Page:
Anyway, this is illustrated throughout the game. If you had an 18 strength (and were a Fighter) you were entered into the percentile strength lottery! If you wanted to be a paladin, you had to have incredible ability scores! If you wanted to have psionics, your chances of having them increased if you had amazing ability scores, and your psionic powers were better with insanely high ability scores! Most classes provided a 10% XP bonus for having a 15 or higher in your primary ability score! If you were a demi-human, your level cap would be higher with a higher ability score!
This is a design trend that I think was at its height with AD&D. The stats worked off of a reverse bell curve for bonuses. A 14 strength in AD&D gave you zero attack or damage bonuses, not the flatly ascending +1 per two points above 10 that is common from 3e-5e. 18(00) strength in AD&D gave you more damage bonus than a 5e 20 strength's +5. B/X by contrast smoothed down the progression of bonuses so that a 13-15 is a +1, a 16-17 is +2 and an 18 is a +3. In B/X rolling 3d6 in order has significantly less impact on your PC's mechanical effectiveness. In AD&D there is a hugely significant advantage to using the Unearthed Arcana human stat generation rolls compared to other stat generation methods. Both in that it guarantees making the minimum on the gatekeeping stats for a chosen powerful class, but also for getting a better chance at those top tier stat bonuses.
 

Voadam

Legend
A big drawback to balance over time is that it is designed for working over time and D&D can be played in campaigns or one shots or in campaigns of various level ranges.

If you are doing a tournament adventure of high level Descent Into the Depths, a capped out 5th level demihuman fighter is significantly behind the curve of both the expected monsters that will be faced and the fellow PCs.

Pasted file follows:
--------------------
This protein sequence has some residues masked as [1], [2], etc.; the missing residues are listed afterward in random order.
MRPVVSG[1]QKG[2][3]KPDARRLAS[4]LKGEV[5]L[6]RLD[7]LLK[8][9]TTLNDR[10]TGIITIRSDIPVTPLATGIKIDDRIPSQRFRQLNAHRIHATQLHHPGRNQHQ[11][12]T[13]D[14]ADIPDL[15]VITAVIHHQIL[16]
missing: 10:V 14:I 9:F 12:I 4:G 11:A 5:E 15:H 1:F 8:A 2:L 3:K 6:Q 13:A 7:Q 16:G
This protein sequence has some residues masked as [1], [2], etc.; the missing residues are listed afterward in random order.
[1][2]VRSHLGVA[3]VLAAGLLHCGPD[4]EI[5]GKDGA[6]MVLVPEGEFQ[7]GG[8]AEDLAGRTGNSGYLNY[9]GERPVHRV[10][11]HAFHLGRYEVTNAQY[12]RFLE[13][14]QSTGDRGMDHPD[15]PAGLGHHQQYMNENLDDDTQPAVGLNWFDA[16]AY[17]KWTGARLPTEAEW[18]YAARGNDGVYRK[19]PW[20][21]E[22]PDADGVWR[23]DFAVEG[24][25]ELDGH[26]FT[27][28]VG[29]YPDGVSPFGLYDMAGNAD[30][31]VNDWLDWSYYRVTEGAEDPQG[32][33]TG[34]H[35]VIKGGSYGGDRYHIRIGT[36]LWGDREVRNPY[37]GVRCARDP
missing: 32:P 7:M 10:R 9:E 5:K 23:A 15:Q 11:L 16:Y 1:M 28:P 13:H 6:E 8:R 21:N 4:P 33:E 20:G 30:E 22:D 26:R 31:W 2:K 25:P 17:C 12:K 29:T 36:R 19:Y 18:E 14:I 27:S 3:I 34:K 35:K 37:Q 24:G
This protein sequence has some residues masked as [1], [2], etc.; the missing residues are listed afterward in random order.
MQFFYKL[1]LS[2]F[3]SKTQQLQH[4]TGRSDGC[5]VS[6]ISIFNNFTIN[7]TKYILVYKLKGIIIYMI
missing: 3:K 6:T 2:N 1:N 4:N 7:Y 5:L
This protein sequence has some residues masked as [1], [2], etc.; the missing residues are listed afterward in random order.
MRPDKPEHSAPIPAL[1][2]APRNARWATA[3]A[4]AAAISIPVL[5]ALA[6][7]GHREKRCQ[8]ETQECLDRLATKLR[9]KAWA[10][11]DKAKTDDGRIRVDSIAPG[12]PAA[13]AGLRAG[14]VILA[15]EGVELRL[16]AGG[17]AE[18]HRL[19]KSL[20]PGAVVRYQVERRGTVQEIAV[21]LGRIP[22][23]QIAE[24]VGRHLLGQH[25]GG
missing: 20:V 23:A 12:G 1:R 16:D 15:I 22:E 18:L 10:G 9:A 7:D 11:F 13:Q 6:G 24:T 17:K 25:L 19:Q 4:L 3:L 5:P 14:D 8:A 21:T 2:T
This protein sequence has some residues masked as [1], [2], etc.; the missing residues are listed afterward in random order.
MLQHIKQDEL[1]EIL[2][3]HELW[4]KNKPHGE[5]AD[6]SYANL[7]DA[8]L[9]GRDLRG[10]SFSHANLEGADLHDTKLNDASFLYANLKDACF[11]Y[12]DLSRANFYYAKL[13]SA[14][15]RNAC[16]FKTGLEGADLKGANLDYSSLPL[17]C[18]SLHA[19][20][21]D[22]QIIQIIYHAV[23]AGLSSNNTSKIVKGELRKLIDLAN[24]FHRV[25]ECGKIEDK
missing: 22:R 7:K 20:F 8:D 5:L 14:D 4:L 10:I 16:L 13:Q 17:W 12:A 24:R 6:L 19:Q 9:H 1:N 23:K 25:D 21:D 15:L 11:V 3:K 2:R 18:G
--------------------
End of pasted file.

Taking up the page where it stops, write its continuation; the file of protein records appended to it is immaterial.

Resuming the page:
Conversely if you are doing a one shot 1st level Caves of Chaos then elven PCs can have significant advantages. An elven fighter 1/magic-user 1/cleric 1 has significant advantages over a human magic-user 1.
 

Undrave

Legend
The fighting man/magic user use balance makes sense as something coming from wargames would come up with -- MUs were artillery and you needed to protect them and you didn't always get to bring them to bear (but when you did...) and so on. The FM/MU advancement balance works if you have multiple characters and any given night you are deciding whether to roll in heavy with your Fighter 4 and bust heads or try to advance your latest MU to level 3. "Rich get richer" in general again works (or at least have a good explanation) if you have lots of chances to make characters. In that situation, it ends up being like coming up with an advantageous starting spot in Settlers of Catan or Civilization -- a nice little easy(ier)-play-through, but next time, someone else will get it. Also probably was a more reasonable situation when both death and success are widely determined by things other than the stats or classes available (the slime mold any character could run into, the magic item distribution), and so on. I think a lot of it was predicated on playstyles a lot of people didn't really want to play (and tended to do so, via houserules), but I can understand how most came to be.